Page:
I’d like to think they’re equal. Typically I come up with the plot idea, and then develop the characters after that. When it’s brewing in my mind they tend to develop relatively simultaneously.

What authors did you love most as a kid? Now? What authors have influenced your writing most?
As a younger kid, I was way into Patricia C. Wrede, Betty Wren Wright, and Brian Jacques. My teen years focused on Stephen King and Anne Rice. In college, I got into Chuck Palahniuk and Brett Easton Ellis. Now I read anything and everything I can get my hands on and I’m not all that particular. I learn something from everything I read. I’d have to say my current favorite author is Hillary Mantel.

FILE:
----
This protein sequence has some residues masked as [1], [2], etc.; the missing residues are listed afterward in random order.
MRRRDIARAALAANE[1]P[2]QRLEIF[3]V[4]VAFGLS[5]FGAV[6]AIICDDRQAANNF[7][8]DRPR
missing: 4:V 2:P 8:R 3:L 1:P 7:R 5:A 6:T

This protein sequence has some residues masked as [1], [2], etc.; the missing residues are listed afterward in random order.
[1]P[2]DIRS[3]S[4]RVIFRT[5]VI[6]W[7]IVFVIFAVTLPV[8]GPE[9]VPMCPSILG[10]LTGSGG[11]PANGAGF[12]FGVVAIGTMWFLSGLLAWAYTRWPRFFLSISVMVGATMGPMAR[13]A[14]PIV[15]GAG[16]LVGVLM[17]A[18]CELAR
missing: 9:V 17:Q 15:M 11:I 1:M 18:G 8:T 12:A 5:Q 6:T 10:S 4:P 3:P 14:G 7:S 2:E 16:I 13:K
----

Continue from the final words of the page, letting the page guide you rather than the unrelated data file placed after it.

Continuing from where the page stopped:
Is there a place that you’ve lived (or visited) that most influences your writing?
I’m from Iowa, so there are a lot of Midwestern culture and themes in my work. However, I’ve done a lot of traveling, and visited France and New Orleans several times. I’ve been to England, and did quite a few historical tours of WWII sites, which helped in the writing of “Idylls of the King” and the follow up novel, Legendary.

What’s the first piece you wrote that you’re still proud of/happy with?
The first place I was really published was on the website BigWorldNetwork.com. They publish stories in installments as serial fiction. I have a fantasy novel there called Harvest of Ash. The first two seasons are available on the site. I have the third season written, but the new managers of the site don’t want to see anything until the series has concluded. I still have to write Season 4. When I turned 30, I decided that it was now or never to accomplish my dream of being a writer. When I was 31 I had my daughter, and I used her nap time during my maternity leave to write Harvest of Ash. I love that book and I hope to finish it someday. It’s a gritty retelling of Cinderella with echoes of Game of Thrones.